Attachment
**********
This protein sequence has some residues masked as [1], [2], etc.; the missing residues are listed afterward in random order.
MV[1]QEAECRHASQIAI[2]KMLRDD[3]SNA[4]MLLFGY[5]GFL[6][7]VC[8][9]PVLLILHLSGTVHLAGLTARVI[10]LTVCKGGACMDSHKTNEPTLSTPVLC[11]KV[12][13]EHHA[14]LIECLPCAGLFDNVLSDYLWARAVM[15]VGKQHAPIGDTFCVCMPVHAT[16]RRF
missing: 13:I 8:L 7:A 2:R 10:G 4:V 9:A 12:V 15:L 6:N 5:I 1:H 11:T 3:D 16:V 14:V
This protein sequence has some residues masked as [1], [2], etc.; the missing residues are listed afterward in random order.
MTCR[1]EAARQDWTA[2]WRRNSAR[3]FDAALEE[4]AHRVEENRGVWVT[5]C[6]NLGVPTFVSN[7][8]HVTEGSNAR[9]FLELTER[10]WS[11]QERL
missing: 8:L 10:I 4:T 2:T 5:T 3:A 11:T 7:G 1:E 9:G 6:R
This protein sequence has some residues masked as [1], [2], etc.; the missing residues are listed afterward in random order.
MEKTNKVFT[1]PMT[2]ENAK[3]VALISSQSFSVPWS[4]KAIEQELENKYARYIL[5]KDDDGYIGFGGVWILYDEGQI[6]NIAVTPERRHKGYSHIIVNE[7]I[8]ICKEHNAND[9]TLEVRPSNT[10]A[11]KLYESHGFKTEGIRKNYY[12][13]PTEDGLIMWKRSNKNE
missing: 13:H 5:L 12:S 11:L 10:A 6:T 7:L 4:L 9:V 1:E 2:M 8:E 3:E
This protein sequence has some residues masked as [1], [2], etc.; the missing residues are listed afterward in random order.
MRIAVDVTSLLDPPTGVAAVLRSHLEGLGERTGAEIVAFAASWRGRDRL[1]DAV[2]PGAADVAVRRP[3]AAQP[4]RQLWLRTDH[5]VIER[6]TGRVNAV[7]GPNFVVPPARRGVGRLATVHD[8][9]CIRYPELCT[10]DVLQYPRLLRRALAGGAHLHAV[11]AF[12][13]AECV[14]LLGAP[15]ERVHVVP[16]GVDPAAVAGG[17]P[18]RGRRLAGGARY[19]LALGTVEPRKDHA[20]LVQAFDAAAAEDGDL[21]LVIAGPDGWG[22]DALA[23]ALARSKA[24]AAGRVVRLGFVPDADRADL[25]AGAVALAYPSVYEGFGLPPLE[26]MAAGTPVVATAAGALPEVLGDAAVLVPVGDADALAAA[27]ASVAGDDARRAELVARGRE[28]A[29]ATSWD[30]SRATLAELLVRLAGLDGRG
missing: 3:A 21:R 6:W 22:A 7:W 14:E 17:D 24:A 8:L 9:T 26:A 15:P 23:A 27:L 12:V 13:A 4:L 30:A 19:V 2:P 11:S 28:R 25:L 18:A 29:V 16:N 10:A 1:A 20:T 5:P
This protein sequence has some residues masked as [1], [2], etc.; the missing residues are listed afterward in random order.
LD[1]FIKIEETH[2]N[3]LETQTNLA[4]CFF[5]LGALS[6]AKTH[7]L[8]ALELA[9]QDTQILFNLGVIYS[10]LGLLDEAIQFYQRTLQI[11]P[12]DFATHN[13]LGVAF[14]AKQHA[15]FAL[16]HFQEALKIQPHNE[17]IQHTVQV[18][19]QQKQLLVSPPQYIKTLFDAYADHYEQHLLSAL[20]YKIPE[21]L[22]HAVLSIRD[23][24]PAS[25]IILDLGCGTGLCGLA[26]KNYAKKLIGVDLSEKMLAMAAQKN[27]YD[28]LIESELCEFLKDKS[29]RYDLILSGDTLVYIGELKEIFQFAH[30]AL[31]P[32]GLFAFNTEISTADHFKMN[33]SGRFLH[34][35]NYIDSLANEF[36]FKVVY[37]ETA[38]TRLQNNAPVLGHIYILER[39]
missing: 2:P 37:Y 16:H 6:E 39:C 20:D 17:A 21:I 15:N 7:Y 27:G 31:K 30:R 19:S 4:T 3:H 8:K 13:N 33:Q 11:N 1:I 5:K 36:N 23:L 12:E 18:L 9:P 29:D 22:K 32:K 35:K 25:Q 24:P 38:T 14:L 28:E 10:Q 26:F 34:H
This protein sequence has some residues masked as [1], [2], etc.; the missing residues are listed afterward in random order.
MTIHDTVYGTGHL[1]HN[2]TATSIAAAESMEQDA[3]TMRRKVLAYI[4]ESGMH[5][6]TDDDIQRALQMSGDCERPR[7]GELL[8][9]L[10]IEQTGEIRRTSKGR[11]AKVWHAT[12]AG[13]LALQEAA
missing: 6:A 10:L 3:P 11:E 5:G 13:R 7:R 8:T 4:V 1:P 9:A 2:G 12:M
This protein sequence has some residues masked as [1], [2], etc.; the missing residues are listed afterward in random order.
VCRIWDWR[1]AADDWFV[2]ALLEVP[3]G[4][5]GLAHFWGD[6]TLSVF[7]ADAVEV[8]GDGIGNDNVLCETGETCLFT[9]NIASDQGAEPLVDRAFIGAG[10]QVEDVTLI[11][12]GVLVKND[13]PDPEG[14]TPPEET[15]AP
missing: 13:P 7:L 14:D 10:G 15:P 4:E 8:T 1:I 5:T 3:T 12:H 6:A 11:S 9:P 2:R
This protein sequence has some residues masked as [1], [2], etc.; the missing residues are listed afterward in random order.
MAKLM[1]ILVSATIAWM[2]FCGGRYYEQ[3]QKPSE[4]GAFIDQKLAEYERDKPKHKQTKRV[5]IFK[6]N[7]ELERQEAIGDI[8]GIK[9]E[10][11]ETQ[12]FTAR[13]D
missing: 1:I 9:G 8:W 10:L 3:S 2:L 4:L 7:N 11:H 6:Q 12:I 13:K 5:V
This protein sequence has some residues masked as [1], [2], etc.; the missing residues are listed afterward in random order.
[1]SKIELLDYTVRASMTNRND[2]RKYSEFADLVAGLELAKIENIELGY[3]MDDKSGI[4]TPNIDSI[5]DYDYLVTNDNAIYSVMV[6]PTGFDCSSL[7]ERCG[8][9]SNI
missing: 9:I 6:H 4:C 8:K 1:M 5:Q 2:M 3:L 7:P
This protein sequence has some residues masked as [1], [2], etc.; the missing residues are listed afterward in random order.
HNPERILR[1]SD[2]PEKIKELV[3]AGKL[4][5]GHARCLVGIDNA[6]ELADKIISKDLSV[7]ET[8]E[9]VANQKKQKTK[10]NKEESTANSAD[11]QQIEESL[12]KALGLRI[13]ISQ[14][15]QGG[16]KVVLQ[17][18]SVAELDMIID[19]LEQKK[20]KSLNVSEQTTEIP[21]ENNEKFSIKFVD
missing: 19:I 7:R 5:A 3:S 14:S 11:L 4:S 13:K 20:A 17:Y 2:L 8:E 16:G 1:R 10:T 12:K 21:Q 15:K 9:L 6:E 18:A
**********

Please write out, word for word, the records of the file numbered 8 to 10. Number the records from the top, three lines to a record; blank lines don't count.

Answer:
This protein sequence has some residues masked as [1], [2], etc.; the missing residues are listed afterward in random order.
MAKLM[1]ILVSATIAWM[2]FCGGRYYEQ[3]QKPSE[4]GAFIDQKLAEYERDKPKHKQTKRV[5]IFK[6]N[7]ELERQEAIGDI[8]GIK[9]E[10][11]ETQ[12]FTAR[13]D
missing: 1:I 9:G 8:W 10:L 3:S 2:L 4:L 7:N 11:H 6:Q 12:I 13:K 5:V
This protein sequence has some residues masked as [1], [2], etc.; the missing residues are listed afterward in random order.
[1]SKIELLDYTVRASMTNRND[2]RKYSEFADLVAGLELAKIENIELGY[3]MDDKSGI[4]TPNIDSI[5]DYDYLVTNDNAIYSVMV[6]PTGFDCSSL[7]ERCG[8][9]SNI
missing: 9:I 6:H 4:C 8:K 1:M 5:Q 2:M 3:L 7:P
This protein sequence has some residues masked as [1], [2], etc.; the missing residues are listed afterward in random order.
HNPERILR[1]SD[2]PEKIKELV[3]AGKL[4][5]GHARCLVGIDNA[6]ELADKIISKDLSV[7]ET[8]E[9]VANQKKQKTK[10]NKEESTANSAD[11]QQIEESL[12]KALGLRI[13]ISQ[14][15]QGG[16]KVVLQ[17][18]SVAELDMIID[19]LEQKK[20]KSLNVSEQTTEIP[21]ENNEKFSIKFVD
missing: 19:I 7:R 5:A 3:S 14:S 11:L 4:S 13:K 20:A 17:Y 2:L 8:E 16:G 1:R 10:T 12:K 21:Q 15:K 9:L 6:E 18:A